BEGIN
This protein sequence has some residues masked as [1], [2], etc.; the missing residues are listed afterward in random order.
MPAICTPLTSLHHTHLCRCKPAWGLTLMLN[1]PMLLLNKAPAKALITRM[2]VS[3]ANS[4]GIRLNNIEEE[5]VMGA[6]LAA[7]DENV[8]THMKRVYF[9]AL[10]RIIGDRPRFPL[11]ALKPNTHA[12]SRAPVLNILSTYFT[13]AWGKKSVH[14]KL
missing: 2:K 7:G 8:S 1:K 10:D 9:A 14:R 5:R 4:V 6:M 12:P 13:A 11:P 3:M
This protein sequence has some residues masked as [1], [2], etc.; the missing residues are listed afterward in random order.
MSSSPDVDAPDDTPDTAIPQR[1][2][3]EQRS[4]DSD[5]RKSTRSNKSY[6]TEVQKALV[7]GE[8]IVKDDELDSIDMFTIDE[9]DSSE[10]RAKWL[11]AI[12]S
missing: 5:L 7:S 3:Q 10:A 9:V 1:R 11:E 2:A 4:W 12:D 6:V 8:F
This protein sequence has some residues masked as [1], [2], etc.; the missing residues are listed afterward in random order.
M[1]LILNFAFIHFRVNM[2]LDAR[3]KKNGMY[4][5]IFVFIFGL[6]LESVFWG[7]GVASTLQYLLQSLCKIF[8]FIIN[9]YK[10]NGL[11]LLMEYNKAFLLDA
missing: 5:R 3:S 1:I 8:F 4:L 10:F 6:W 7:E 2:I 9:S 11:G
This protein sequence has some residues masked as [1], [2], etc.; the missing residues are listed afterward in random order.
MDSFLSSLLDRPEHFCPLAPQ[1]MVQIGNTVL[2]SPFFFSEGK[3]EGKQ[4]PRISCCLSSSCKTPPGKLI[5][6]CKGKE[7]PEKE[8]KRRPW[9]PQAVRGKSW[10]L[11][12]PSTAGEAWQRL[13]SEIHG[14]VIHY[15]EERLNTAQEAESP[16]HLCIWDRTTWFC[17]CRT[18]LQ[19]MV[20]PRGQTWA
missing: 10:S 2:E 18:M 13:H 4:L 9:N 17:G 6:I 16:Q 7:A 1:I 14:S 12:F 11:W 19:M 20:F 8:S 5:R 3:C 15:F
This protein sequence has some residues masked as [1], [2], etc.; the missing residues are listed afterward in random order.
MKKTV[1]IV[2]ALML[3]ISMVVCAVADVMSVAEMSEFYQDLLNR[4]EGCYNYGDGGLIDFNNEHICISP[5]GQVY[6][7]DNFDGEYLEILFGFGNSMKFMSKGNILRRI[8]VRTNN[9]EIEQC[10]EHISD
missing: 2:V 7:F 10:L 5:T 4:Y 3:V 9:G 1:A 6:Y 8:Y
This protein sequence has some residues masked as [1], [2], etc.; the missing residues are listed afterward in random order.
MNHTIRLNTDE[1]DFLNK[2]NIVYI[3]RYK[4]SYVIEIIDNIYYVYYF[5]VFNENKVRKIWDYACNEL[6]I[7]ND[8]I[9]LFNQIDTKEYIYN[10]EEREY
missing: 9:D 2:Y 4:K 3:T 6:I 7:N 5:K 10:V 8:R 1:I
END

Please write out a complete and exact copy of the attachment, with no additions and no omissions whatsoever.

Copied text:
This protein sequence has some residues masked as [1], [2], etc.; the missing residues are listed afterward in random order.
MPAICTPLTSLHHTHLCRCKPAWGLTLMLN[1]PMLLLNKAPAKALITRM[2]VS[3]ANS[4]GIRLNNIEEE[5]VMGA[6]LAA[7]DENV[8]THMKRVYF[9]AL[10]RIIGDRPRFPL[11]ALKPNTHA[12]SRAPVLNILSTYFT[13]AWGKKSVH[14]KL
missing: 2:K 7:G 8:S 1:K 10:D 9:A 14:R 5:R 4:V 6:M 12:P 13:A 11:P 3:M
This protein sequence has some residues masked as [1], [2], etc.; the missing residues are listed afterward in random order.
MSSSPDVDAPDDTPDTAIPQR[1][2][3]EQRS[4]DSD[5]RKSTRSNKSY[6]TEVQKALV[7]GE[8]IVKDDELDSIDMFTIDE[9]DSSE[10]RAKWL[11]AI[12]S
missing: 5:L 7:S 3:Q 10:A 9:V 1:R 11:E 2:A 4:W 12:D 6:V 8:F
This protein sequence has some residues masked as [1], [2], etc.; the missing residues are listed afterward in random order.
M[1]LILNFAFIHFRVNM[2]LDAR[3]KKNGMY[4][5]IFVFIFGL[6]LESVFWG[7]GVASTLQYLLQSLCKIF[8]FIIN[9]YK[10]NGL[11]LLMEYNKAFLLDA
missing: 5:R 3:S 1:I 8:F 4:L 10:F 6:W 7:E 2:I 9:S 11:G
This protein sequence has some residues masked as [1], [2], etc.; the missing residues are listed afterward in random order.
MDSFLSSLLDRPEHFCPLAPQ[1]MVQIGNTVL[2]SPFFFSEGK[3]EGKQ[4]PRISCCLSSSCKTPPGKLI[5][6]CKGKE[7]PEKE[8]KRRPW[9]PQAVRGKSW[10]L[11][12]PSTAGEAWQRL[13]SEIHG[14]VIHY[15]EERLNTAQEAESP[16]HLCIWDRTTWFC[17]CRT[18]LQ[19]MV[20]PRGQTWA
missing: 10:S 2:E 18:M 13:H 4:L 9:N 17:G 6:I 16:Q 7:A 1:I 14:S 12:F 11:W 19:M 20:F 8:S 5:R 3:C 15:F
This protein sequence has some residues masked as [1], [2], etc.; the missing residues are listed afterward in random order.
MKKTV[1]IV[2]ALML[3]ISMVVCAVADVMSVAEMSEFYQDLLNR[4]EGCYNYGDGGLIDFNNEHICISP[5]GQVY[6][7]DNFDGEYLEILFGFGNSMKFMSKGNILRRI[8]VRTNN[9]EIEQC[10]EHISD
missing: 2:V 7:F 10:L 5:T 4:Y 3:V 9:G 1:A 6:Y 8:Y
This protein sequence has some residues masked as [1], [2], etc.; the missing residues are listed afterward in random order.
MNHTIRLNTDE[1]DFLNK[2]NIVYI[3]RYK[4]SYVIEIIDNIYYVYYF[5]VFNENKVRKIWDYACNEL[6]I[7]ND[8]I[9]LFNQIDTKEYIYN[10]EEREY
missing: 9:D 2:Y 4:K 3:T 6:I 7:N 5:K 10:V 8:R 1:I